This evening, I am reporting on my visit earlier today to a meticulously reconstructed Roman Villa in Somerset, England. Funding for the project was provided by a South African billionaire. Specific features of the reconstruction project which is known as 'Villa Ventorum': Employed hundreds of architects, builders, archaelogists, mosaic makers, fresco painters and experts on ancient plumbing. The new build was built close to the remains of the original villa which dates from AD351. Incorporates the only working hypocaust system in Europe to create authentic Roman underfloor heating. Thne system also provides heating for the internal baths. Designed to appear to visitors as though still in use. Mosaics and frescoes have been made below the top standards of the time (e.g. Chedworth ) to reflect the social rank of the resident family. Incorporates a Roman 'fast food bar' allong the lines of that found in Pompeii . (Core of above information sourced from the Times newspap
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This afternoon, I am reporting the route of Glen Quaich in Central Scotland. This is a scenic, single track road which is usually closed to traffic in winter. The route covers about twelve miles and runs between the villages of Amulree and Kenmore on the northern tip of Loch Tay in Perthshire. Depending on time of year it is possible to encounter low lying snow, many sheep, grouse and other exceptional opportunities for photography. Incidentally, Quaich means a drinking cup. In a certain place the landscape is shaped like a bowl. Glen Quaich, Perthshire, Scotland Glen Quaich Black Grouse at Glen Quaich Here are a couple of video clips.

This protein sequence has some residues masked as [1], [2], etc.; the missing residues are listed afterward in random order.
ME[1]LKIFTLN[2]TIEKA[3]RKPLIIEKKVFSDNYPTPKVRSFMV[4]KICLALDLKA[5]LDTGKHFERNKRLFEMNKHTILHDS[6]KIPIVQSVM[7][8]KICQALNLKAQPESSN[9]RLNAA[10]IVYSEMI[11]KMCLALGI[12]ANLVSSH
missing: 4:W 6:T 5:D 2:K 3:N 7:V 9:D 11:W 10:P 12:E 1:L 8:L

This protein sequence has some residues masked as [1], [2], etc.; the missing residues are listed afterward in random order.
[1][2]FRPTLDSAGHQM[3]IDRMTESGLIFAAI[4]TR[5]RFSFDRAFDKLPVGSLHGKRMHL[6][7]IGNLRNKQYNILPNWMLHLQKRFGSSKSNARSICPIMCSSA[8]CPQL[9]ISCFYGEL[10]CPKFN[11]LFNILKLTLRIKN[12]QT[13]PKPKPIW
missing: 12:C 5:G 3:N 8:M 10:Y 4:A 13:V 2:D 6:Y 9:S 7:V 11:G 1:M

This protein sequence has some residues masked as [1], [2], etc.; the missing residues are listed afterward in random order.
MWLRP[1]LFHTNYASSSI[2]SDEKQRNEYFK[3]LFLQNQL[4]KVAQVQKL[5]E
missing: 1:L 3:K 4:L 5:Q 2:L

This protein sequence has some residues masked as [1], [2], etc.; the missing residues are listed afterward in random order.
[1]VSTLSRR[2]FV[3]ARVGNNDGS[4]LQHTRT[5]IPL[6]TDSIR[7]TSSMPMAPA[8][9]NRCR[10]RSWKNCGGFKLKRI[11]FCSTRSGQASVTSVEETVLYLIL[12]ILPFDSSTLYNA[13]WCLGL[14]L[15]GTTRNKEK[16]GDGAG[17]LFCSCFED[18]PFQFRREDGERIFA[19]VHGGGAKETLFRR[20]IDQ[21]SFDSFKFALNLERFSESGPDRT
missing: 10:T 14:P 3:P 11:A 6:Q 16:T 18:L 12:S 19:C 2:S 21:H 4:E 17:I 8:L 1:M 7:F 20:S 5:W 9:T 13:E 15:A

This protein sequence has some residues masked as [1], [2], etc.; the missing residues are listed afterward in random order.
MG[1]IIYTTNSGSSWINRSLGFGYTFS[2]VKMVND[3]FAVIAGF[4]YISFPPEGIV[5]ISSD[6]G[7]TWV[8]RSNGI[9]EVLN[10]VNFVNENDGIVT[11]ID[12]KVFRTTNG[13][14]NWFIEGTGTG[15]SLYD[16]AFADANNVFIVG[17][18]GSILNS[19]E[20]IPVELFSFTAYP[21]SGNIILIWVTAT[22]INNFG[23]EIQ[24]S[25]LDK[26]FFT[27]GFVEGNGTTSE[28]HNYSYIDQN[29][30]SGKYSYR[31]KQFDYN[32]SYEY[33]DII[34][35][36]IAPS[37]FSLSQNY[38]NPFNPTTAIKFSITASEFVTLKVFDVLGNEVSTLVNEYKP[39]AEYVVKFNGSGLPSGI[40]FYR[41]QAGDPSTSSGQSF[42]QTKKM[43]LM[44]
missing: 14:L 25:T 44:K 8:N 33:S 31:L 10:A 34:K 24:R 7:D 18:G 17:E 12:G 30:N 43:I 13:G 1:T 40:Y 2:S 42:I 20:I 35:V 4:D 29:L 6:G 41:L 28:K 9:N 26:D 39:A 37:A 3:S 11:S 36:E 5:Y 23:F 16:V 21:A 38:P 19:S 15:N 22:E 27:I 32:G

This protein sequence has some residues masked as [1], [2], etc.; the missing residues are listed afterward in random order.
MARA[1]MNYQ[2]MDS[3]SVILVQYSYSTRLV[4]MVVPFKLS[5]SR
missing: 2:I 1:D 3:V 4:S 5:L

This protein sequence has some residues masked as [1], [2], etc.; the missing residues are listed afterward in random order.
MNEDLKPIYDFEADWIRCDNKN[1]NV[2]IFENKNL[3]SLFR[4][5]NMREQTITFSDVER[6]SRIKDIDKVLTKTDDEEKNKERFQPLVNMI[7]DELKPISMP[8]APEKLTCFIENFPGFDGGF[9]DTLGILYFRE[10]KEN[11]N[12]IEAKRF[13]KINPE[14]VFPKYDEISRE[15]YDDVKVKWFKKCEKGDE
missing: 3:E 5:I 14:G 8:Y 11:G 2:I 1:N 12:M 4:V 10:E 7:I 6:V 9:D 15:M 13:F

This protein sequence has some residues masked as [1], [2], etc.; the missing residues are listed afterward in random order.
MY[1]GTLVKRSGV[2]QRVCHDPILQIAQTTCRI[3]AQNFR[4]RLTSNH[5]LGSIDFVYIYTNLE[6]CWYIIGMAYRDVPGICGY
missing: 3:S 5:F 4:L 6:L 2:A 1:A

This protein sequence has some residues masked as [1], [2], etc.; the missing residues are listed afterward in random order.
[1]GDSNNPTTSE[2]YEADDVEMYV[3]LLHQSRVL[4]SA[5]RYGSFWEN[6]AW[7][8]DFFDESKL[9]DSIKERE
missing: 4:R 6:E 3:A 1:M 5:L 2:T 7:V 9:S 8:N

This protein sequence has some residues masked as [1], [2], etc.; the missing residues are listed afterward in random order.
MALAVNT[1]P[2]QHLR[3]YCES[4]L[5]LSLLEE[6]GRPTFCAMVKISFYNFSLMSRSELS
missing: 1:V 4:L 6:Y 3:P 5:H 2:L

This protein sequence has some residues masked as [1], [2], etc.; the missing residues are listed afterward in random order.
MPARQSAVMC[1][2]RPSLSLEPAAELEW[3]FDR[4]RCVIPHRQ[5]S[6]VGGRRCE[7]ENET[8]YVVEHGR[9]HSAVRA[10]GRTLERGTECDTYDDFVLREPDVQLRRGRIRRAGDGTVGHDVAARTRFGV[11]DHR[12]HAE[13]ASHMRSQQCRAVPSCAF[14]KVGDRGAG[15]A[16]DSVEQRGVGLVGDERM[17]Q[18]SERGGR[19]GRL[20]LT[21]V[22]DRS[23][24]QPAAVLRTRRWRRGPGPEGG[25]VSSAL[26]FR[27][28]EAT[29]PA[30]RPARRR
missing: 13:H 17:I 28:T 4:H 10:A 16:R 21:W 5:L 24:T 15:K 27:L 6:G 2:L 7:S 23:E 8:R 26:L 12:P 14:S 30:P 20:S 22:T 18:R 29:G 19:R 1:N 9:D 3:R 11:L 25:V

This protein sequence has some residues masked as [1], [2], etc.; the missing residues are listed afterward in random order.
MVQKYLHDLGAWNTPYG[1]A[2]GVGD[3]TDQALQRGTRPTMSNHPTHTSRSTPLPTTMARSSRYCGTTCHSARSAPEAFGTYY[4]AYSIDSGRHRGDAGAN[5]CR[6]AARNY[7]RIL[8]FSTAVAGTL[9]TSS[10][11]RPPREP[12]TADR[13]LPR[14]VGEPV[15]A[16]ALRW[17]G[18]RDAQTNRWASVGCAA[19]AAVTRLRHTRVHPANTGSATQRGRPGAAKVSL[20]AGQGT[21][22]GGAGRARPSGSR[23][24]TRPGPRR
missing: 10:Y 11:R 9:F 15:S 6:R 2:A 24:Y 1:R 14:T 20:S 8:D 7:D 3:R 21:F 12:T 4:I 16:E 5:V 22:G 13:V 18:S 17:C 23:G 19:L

Loch Ness from flight of locks at Fort Augustus, Scottish Highlands This evening, I am posting information on Fort Augustus, a busy tourist village on the southern tip of Loch Ness in the Scottish Highlands. Summary information on Fort Augustus as follows:- Population about 650 persons. Distance, about 160 miles from Edinburgh and 35 miles from Inverness entailing journey times of 3.5 hours and 1 hour respectively. Well endowed with hotels and other accommodation plus shops, restaurants and visitor attractions. From here visitors can avail of boat trips on Loch Ness. Home to an impressive flight of five locks on the Caledonian Canal. Latter dates from 1822 and is now primarily used by pleasure boats. Closely linked with the 18th century Jacobite uprising in that (a) the village was renamed Fort Augustus (after Prince William Augustus, third son of King George II) consequent upon construction of a British military (redcoat) fort in 1742 and (b) the same Prince